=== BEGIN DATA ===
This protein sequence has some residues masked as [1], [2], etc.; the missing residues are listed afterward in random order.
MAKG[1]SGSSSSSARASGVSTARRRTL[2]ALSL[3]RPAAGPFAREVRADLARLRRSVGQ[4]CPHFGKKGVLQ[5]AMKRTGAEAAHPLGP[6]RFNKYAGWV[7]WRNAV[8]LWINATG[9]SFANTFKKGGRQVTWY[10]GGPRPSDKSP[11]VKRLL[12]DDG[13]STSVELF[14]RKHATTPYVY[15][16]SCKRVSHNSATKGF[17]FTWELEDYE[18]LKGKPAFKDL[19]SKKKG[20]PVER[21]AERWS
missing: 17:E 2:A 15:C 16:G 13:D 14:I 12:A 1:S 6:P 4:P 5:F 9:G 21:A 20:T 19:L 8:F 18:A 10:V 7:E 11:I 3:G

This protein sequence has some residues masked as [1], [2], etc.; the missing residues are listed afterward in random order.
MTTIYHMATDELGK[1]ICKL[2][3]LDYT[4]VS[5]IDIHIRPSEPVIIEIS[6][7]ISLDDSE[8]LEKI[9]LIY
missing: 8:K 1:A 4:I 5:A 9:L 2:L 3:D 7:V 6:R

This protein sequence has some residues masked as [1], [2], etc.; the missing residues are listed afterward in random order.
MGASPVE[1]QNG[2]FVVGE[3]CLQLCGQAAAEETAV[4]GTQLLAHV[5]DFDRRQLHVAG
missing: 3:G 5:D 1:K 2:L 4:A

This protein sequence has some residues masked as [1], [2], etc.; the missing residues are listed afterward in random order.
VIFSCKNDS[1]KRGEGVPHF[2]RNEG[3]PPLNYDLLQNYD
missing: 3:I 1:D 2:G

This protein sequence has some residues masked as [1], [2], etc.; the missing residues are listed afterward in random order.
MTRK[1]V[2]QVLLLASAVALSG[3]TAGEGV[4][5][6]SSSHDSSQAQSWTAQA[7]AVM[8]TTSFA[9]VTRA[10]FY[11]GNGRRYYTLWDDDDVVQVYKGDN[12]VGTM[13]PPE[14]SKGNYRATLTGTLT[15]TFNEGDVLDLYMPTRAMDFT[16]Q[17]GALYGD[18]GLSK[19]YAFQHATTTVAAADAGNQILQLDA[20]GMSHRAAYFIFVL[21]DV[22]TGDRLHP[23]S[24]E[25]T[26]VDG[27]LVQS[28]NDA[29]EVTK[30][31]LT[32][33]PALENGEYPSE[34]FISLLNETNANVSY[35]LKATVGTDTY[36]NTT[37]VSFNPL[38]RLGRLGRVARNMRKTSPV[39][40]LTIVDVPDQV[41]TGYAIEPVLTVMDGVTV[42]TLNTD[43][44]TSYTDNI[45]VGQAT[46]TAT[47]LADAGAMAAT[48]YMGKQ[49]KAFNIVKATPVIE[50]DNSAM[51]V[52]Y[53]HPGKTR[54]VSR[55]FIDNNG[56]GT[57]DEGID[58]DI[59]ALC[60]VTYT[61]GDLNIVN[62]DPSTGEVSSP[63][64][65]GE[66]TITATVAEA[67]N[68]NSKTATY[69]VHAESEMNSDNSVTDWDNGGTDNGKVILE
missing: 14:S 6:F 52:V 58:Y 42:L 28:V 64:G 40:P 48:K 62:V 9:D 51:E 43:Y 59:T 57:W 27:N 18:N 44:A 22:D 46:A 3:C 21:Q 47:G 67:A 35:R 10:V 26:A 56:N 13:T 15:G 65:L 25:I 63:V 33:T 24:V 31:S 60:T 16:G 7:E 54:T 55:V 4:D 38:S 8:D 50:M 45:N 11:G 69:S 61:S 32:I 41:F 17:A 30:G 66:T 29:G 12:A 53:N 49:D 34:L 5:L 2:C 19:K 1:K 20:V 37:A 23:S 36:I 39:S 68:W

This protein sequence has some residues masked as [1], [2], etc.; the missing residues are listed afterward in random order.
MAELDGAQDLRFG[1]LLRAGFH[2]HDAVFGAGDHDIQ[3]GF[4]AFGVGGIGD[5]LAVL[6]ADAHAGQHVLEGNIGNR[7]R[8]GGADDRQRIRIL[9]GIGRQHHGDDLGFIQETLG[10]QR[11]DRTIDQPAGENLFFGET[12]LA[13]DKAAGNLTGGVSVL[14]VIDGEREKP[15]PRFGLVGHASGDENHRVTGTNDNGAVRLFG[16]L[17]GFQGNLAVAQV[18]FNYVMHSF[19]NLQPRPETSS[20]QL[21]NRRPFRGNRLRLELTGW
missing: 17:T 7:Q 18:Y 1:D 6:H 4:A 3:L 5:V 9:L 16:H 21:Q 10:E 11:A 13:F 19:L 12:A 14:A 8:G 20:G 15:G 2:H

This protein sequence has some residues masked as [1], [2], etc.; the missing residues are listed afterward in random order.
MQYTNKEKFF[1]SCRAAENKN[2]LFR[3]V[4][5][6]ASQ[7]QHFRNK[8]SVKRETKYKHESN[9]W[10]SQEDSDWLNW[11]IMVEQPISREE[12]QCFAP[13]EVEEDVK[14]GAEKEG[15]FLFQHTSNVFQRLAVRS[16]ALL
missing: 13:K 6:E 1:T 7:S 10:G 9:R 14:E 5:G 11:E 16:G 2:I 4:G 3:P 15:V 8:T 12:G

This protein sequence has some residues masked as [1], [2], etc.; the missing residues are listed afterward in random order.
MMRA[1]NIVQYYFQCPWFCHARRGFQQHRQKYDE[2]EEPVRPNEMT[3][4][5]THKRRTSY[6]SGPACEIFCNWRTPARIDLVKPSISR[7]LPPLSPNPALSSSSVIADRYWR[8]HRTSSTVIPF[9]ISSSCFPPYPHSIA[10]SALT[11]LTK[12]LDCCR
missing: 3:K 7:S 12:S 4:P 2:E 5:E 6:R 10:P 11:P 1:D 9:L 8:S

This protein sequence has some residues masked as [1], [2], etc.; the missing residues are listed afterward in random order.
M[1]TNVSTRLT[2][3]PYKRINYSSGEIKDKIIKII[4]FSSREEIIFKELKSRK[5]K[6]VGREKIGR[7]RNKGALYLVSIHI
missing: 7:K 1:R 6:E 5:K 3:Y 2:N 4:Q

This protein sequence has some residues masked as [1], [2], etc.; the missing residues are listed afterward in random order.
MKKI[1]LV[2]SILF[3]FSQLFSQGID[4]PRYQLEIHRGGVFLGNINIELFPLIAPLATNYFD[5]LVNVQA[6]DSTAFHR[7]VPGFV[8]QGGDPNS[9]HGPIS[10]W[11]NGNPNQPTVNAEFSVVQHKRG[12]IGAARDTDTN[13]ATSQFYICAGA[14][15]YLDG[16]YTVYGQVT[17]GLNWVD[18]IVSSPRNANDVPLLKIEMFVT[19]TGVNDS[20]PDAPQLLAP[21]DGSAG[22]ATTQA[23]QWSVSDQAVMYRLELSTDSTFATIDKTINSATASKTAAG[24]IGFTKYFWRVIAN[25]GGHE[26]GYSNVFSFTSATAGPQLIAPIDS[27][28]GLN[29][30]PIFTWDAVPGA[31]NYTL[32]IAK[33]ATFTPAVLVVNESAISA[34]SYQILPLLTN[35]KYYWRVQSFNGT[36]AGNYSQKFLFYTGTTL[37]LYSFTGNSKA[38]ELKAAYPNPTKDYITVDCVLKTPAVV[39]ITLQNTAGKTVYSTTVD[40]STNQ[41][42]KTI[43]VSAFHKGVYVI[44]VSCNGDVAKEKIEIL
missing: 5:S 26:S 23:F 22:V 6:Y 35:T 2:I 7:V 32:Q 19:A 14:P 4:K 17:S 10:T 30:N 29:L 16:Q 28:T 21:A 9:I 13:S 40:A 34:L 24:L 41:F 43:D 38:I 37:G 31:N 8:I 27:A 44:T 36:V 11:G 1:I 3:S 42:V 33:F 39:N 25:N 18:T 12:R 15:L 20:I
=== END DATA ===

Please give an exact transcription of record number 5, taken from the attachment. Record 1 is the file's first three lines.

This protein sequence has some residues masked as [1], [2], etc.; the missing residues are listed afterward in random order.
MTRK[1]V[2]QVLLLASAVALSG[3]TAGEGV[4][5][6]SSSHDSSQAQSWTAQA[7]AVM[8]TTSFA[9]VTRA[10]FY[11]GNGRRYYTLWDDDDVVQVYKGDN[12]VGTM[13]PPE[14]SKGNYRATLTGTLT[15]TFNEGDVLDLYMPTRAMDFT[16]Q[17]GALYGD[18]GLSK[19]YAFQHATTTVAAADAGNQILQLDA[20]GMSHRAAYFIFVL[21]DV[22]TGDRLHP[23]S[24]E[25]T[26]VDG[27]LVQS[28]NDA[29]EVTK[30][31]LT[32][33]PALENGEYPSE[34]FISLLNETNANVSY[35]LKATVGTDTY[36]NTT[37]VSFNPL[38]RLGRLGRVARNMRKTSPV[39][40]LTIVDVPDQV[41]TGYAIEPVLTVMDGVTV[42]TLNTD[43][44]TSYTDNI[45]VGQAT[46]TAT[47]LADAGAMAAT[48]YMGKQ[49]KAFNIVKATPVIE[50]DNSAM[51]V[52]Y[53]HPGKTR[54]VSR[55]FIDNNG[56]GT[57]DEGID[58]DI[59]ALC[60]VTYT[61]GDLNIVN[62]DPSTGEVSSP[63][64][65]GE[66]TITATVAEA[67]N[68]NSKTATY[69]VHAESEMNSDNSVTDWDNGGTDNGKVILE
missing: 14:S 6:F 52:V 58:Y 42:L 28:V 64:G 40:P 48:K 62:V 9:D 51:E 43:Y 59:T 57:W 27:N 18:N 44:A 22:D 46:A 3:C 21:Q 47:G 67:A 35:R 10:V 26:A 56:N 13:T 15:G 65:L 25:I 63:V 33:T 24:V 31:S 60:T 16:G 7:E 54:T 55:V 4:D 38:S 8:D 50:M 45:N 11:G 69:S 61:S 32:I 41:F 17:A 30:G 66:T 29:G 12:A 53:N 49:D 34:L 5:L 2:C 19:K 1:K 20:V 37:A 23:S 36:I 39:S 68:W